Produced in Jacksonville, Florida
Creation Date – November 2016
Artist – Johanna Lawson
Technique – Watercolor with acrylic paint and stamps
On a recent visit to The Cummer Museum of Art and Gardens, I came across the Lift: Contemporary Expressions of the African American Experience exhibit that started in June 2016 and runs until February 12, 2017. As my spouse and I walked in, we were greeted with a chorus of beautiful voices singing “Lift Every Voice and Sing.” This song was written by Jacksonville natives James Weldon Johnson and John Rosamond Johnson in 1900 for a celebration of Abraham Lincoln’s birthday. The first time I heard this hymn, it was being sung by my first grade students at a school assembly. I will never forget listening, with tears streaming down my face, as they belted each word with pride and danced to the lyrics. It was a moment I have never and will never forget. As I walked into this exhibit, I was immediately taken back to that moment. I closed my eyes and pictured the scene of my tiny first graders singing their hearts out.
When I opened my eyes, they were instantly drawn to three bold pieces of artwork that filled the wall to my left. Inspiration struck.
Dustin Harewood Out from the Gloomy Past, 2016, Acrylic, spray paint, resin on canvas
Before I even begin to tell you about about Batch No. 2, I want to tell you about Dustin Harewood, the creator of these beautiful pieces. His description of his art spoke to me:
For this exhibition, I decided to present a range of work that transitions from the completely non-objective to traditional portraiture. My abstract paintings hopefully will communicate the action of leaving behind anger, hopelessness, confusion, and frustration in favor of clarity, determination, and optimism.
From a technical standpoint, when working abstractly, I am most concerned with layering and the application of a wide variety of marks. I also find the variation of different levels/states of visual order and control fascinating.
As I read through the lyrics of James Weldon Johnson’s song, a few lines in particular jumped out at me. “Out from the gloomy past, till now we stand at last, where the white gleam of our bright star is cast.” These lyrics were the starting point for my work.
With all the stories of hate and destruction here in the U.S., and around the world, I find the idea of “clarity, determination, and optimism” to be a joyful reprieve. Sometimes, that is exactly what art should be for a person.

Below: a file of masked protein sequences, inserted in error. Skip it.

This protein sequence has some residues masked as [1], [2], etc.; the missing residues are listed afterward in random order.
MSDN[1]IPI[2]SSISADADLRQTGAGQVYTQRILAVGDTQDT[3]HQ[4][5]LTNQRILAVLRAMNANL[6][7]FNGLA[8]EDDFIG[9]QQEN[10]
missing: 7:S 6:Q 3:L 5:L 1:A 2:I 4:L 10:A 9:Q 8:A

So without further ado, here is a description of the work and technique that went into creating Batch No. 2:
I started by trimming all of my watercolor paper down to 4 x 4 inch squares. I decided to use hot press watercolor paper for this project because it makes it easier for stamping afterward. Then, out came Ken Oliver’s Color Burst watercolors and the fun began!
Layer after layer, drip after drip, the designs began to take shape. I applied a little color burst powder, spritzed on some water, and let the magic happen. Allowing them to fully dry between layers, really allowed for the colors to set and stand out.
After layering various colors and giving them plenty of time to dry, I had to decide which stencils and stamps to use. I decided to go with circular shapes to keep the organic feel of the watercolors. Titanium white paint for the stencil went on first.
After drying, I used Tim Holtz Distress Paint (Peacock Feathers) for the stamping. Don’t forget to wash your stamp right away when using paint or it could cause issues the next time you try to use that stamp.
The result was a whimsical, ethereal design that I find captures my idea of “clarity, determination, and optimism.” I hope Mr. Harewood will feel the same.
These cards, as well as the other batches created over the next 8 months by Small Batch Cards, will be on sale at the Riverside Arts Market in Jacksonville, Florida starting in June 2017.
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